In India, investors look to the Balkans for opportunity

02/04/2012

Macedonia's macro-economic stability and low taxes may be able to launch India into the European economy markets.

By Aleksandar Pavlevski for Southeast European Times in Skopje -- 02/04/12

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Coffee is one of the products that Macedonia currently imports from India. [Reuters]

India wants to be an important economic player in the Balkans, and Macedonia hopes to serve as the gatekeeper for the country's investors -- opening the doors to the region, and providing access to European markets.

Selling itself as a key player to open the 650 million-consumer European market, the country's macro-economic stability and low tax regime "present a vital opportunity to explore huge business possibilities," Macedonian Prime Minister Nikola Gruevski said on the sidelines of the Emerging Investment and Trade Opportunities in Macedonia conference earlier this month.

"Macedonia seeks to open the Balkan and European market for India. The government's visits to India and other Asian countries shows its plan for the country to become a regional investment hub," former Macedonian Finance Minister Zoran Vitanov told SETimes.

"The opportunities are two-way and are tremendous -- Indian investments will reduce unemployment and allow greater GDP growth. Increasing the presence of Macedonian -- and regional -- companies on the Indian markets should not be forgotten," he said.

"We can be a part of [the investment]. We plan to visit Macedonia soon and see up close the opportunities it offers and establish closer business ties. Our relations with Macedonia are old; the time has come to go to Macedonia now," Shri Subrata Roy Sahara of the Sahara Group company said.

India has 54% of the world's population under the age of 25, most highly educated, particularly in the field of software engineering. Indians' purchasing power is growing 12% annually based on competition and profits.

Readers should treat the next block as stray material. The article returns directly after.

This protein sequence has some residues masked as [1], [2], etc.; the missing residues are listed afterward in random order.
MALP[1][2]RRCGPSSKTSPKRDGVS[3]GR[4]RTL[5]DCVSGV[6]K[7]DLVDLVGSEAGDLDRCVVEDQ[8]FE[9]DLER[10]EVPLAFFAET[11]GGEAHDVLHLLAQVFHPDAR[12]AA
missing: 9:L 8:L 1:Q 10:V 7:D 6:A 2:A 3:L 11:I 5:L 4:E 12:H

"By investing in the Balkans, India will strengthen its comparative advantage to compete on the European market in heavy industry," Vitanov said.

Currently, Macedonia exports ferronickel, marble, travertine, parts of railway and tramway locomotives, brakes and other similar tin joints, goods for further treatment and other products to India.

Macedonia's imports from India -- copper products, products of zinc, agricultural and forestry tractors, oil seeds and berries, coffee, pharmaceuticals, ferro-silico manganese and non-organic chemicals -- are growing at a high rate.

Another area of expansion is medicines as imports from India -- the number has tripled to $1m since 2007 due to the low cost.

The biggest Indian regional investment is in Serbia -- a 25,000 metre IT park in the Indjija municipality worth $600m. The park's construction was announced in 2007, but was halted because of the global economic crisis.

The investor, Embassy Group, announced plans to continue and finalise the project soon. Group officials said the park will employ 25,000 people -- companies like Microsoft, IBM, Yahoo, HP, and Fideli will have offices there.

"The entire region will benefit from the entry of another major investment player, most importantly in terms of employing skilled youth, as well as lowering prices and increasing the quality of goods and services. This will particularly be true of the IT sector in which Serbia can attract regional specialists if the investments go through," Boban Radoevic, head of the consulting firm Bombaks, told SETimes.

Businessmen in Macedonia agree that the investments are a win for everybody.

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"Investments are welcomed, no matter where they come from. The EU states hesitate and do not invest in Macedonia, so we open the doors for other countries. We expect some significant investments from India as well as Malaysia, China and Russia," businessman Vladimir Krstevski, who imports textiles from India, told SETimes.

In September 2011, the Manderson group was the first Indian company to enter the Macedonian market. The company's 12m-euro investment is expected to provide 140 new jobs in Skopje, between its two plants that will produce parts for rearview mirrors.

The products will be sent to European car manufacturers.

During his visit to India earlier this month, Gruevski also launched talks with Indian Prime Minister Manmohan Singh on a Double Taxation Avoidance Agreement, which will facilitate the exchange of banking and tax-related information between the two nations.

This content was commissioned for SETimes.com.
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